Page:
|Print this story||Permalink|
Auto-owners bringing their Maximas and Muranos in for service at Auburndale’s Star Nissan service center were privy to a spectacle last week as City Councilman Dan Halloran (R-Whitestone) stopped by to confront management on a litany of quality-of-life complaints neighbors have registered against the company — and ended up delivering a verbal lashing that left employees slack-jawed.
Teddy Neofitos, the body shop manager at the center on 172nd Street, said that when Halloran first showed up about two weeks earlier yelling about open doors and off-hour deliveries, he assumed he was an irate customer screaming at employees.
So when the councilman came in again last week, Neofitos took out his phone and shot a video of the riled Republican.
“I’m not f---ing joking,” Halloran can be heard saying as a car alarm sounds in the background. “Either these doors stay closed, top to bottom, all the f---ing time, or we’re going to have a problem! This is the last time we have this conversation!”
Halloran has said he inherited about a dozen boxes from former Councilman Tony Avella and former state Sen. Frank Padavan filled with 10 years’ worth of complaints from neighboring residents, which run the gamut from noise complaints to violating its certificate of occupancy to early morning deliveries.
He said he shot video of garage doors being left open, emitting noise from the shop inside and had received complaints about deliveries being made at 4 a.m.
Service Manager Elliot Rothman, who received the direct brunt of the councilman’s anger on two occasions, said that all garage doors, except the one in the front of the service center, are automatic and close about 30 seconds after a vehicle passes through.
He said the door Halloran taped as being open was new and malfunctioning but has since been repaired, and that deliveries are not accepted until 7 a.m.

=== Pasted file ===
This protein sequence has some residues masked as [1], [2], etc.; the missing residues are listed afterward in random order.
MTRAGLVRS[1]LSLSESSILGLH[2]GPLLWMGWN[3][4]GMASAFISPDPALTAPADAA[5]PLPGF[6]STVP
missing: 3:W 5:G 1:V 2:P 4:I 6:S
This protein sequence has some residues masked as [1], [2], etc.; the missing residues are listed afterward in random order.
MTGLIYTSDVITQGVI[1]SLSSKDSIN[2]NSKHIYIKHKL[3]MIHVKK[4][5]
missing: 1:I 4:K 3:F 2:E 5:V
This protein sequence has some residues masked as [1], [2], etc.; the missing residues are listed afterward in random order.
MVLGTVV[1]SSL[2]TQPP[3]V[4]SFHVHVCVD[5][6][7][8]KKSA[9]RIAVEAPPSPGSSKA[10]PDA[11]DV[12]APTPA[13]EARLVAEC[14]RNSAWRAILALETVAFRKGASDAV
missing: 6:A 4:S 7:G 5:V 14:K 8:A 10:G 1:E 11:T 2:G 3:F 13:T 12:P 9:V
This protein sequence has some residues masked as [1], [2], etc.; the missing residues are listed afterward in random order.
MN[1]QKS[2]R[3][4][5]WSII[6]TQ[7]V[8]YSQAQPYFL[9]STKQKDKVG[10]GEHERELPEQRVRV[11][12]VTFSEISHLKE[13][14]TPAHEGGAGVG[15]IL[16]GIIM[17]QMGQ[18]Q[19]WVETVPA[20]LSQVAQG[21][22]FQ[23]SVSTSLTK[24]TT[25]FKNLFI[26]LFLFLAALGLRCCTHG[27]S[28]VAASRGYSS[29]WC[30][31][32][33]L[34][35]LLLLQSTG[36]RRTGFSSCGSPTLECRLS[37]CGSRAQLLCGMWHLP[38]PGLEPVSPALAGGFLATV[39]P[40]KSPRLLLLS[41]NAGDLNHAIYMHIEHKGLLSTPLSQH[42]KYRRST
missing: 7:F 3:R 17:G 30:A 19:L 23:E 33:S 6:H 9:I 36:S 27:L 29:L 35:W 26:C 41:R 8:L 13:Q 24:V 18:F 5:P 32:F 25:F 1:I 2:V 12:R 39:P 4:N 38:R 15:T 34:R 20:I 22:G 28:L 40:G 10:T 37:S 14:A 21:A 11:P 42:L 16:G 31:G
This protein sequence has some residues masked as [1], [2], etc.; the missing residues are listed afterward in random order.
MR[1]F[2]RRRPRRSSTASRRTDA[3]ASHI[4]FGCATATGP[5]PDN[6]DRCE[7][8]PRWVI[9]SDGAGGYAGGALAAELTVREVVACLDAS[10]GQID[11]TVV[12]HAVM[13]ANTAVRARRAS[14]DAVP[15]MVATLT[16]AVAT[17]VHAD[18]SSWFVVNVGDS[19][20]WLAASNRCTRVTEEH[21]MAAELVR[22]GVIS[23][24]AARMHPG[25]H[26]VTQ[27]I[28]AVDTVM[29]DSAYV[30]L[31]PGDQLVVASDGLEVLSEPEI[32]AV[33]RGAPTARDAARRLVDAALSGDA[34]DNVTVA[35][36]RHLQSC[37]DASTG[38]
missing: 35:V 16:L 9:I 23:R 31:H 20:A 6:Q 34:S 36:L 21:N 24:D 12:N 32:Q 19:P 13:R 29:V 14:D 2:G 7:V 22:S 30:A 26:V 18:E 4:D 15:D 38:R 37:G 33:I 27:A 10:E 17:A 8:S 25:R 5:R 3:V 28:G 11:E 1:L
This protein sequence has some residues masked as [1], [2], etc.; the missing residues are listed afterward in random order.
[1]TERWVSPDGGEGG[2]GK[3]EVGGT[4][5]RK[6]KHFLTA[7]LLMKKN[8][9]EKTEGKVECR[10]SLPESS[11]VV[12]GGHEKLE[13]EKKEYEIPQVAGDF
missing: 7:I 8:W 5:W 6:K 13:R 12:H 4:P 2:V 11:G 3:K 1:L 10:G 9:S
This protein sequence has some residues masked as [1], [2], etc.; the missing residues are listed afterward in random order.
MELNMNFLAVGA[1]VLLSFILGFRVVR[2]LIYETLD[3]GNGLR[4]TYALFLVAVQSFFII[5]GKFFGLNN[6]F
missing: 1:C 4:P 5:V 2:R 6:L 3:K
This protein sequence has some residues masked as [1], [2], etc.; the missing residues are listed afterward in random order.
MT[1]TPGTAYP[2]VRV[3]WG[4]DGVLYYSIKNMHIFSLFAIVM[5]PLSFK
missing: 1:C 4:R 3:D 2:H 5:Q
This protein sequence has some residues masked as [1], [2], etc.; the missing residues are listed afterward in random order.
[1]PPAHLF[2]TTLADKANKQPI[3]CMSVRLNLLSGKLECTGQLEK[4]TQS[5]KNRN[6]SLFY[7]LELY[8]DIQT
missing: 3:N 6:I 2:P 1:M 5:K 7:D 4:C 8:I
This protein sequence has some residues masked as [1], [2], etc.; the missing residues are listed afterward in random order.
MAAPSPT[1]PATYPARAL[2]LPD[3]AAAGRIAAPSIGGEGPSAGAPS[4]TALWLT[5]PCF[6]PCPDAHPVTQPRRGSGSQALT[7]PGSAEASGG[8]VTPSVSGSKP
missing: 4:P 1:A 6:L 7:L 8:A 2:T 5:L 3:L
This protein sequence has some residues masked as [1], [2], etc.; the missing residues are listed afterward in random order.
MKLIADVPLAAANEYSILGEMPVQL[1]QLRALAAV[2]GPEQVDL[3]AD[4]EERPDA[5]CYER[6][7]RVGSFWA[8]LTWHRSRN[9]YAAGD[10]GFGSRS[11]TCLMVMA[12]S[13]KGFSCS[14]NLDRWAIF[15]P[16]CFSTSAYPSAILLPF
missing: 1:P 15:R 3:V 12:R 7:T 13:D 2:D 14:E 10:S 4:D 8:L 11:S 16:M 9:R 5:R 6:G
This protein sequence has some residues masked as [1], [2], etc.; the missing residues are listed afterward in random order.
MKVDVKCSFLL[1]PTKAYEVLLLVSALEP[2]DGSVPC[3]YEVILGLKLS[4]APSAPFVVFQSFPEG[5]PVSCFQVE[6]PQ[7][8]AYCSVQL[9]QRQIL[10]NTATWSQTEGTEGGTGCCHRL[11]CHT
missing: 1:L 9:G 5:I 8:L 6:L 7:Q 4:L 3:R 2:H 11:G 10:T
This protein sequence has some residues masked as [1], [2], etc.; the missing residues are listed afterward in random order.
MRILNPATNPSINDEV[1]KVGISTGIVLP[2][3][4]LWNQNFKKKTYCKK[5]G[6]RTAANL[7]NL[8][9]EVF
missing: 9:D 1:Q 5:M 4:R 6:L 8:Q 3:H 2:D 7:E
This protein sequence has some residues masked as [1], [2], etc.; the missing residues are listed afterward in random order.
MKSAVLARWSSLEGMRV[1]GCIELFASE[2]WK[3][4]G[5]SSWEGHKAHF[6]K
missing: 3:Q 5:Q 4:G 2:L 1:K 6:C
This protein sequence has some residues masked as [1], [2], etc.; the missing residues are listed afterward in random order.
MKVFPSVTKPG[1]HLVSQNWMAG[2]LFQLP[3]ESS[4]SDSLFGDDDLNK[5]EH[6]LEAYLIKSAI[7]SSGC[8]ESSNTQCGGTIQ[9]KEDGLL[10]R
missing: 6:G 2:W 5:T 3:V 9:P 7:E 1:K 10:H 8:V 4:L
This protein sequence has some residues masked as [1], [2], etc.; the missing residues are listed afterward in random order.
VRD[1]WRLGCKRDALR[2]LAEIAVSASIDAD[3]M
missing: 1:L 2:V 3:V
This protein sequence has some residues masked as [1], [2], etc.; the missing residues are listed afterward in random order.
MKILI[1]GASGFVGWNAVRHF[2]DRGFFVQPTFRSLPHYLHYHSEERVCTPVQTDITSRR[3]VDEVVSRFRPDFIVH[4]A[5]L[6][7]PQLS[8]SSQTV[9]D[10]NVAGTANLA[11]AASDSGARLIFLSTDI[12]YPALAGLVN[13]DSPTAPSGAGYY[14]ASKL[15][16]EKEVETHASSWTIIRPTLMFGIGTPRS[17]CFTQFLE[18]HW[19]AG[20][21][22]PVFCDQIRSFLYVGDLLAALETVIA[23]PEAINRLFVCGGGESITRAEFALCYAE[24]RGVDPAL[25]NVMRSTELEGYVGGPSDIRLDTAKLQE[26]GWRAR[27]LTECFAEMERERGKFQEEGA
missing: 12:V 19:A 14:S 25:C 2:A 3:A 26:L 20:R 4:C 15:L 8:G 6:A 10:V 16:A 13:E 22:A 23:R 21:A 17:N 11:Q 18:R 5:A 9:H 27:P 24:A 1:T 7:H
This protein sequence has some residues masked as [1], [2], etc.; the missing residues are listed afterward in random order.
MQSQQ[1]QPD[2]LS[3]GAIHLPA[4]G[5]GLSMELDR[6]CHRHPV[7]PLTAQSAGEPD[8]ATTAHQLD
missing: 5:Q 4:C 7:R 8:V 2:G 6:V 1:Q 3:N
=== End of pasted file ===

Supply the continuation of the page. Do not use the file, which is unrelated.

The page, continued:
Rhea O’Gorman, president of the Station Road Civic Association, said her neighborhood’s relationship with the service center has been “acrimonious” for a decade and that her chief complaint is the noise emitted through open doors, especially during the summer.
“Fixing the noise would go a long way to making it a tenable relationship,” she said.
Halloran told TimesLedger Newspapers that he has made Council Speaker Christine Quinn (D-Manhattan) aware of the issue and had set a deadline of Nov. 15 for all the center’s doors to remain closed while not in use.
If Star Nissan does not comply, he said, he would schedule a news conference outside the building with city Public Advocate Bill de Blasio.
Rothman said all the doors were in working order but that the front door needed to remain open for the 60 to 100 cars the busy station services each day.
“It’s our main entrance. We have to let people in. We have no way of knowing whether or not they’re out there,” he said.
Rothman said the center employs about 200 people and that it was hypocritical of Halloran, who says he supports small businesses, to come in and scream at employees.
“Our main concern was that he was venting and cursing out our employees. You can’t do that,” he said.
O’Gorman said she understood the councilman’s frustration but that the community’s outrage should be directed at the Koufakis family, which owns the company.
“They’re trying to pit the neighbors against the workers,” she said.
Reach reporter Rich Bockmann by e-mail at firstname.lastname@example.org or by phone at 718-260-4574.
©2011 Community Newspaper Group
|Print this story||Permalink|
By submitting this comment, you agree to the following terms:
You agree that you, and not TimesLedger.com or its affiliates, are fully responsible for the content that you post. You agree not to post any abusive, obscene, vulgar, slanderous, hateful, threatening or sexually-oriented material or any material that may violate applicable law; doing so may lead to the removal of your post and to your being permanently banned from posting to the site. You grant to TimesLedger.com the royalty-free, irrevocable, perpetual and fully sublicensable license to use, reproduce, modify, adapt, publish, translate, create derivative works from, distribute, perform and display such content in whole or in part world-wide and to incorporate it in other works in any form, media or technology now known or later developed.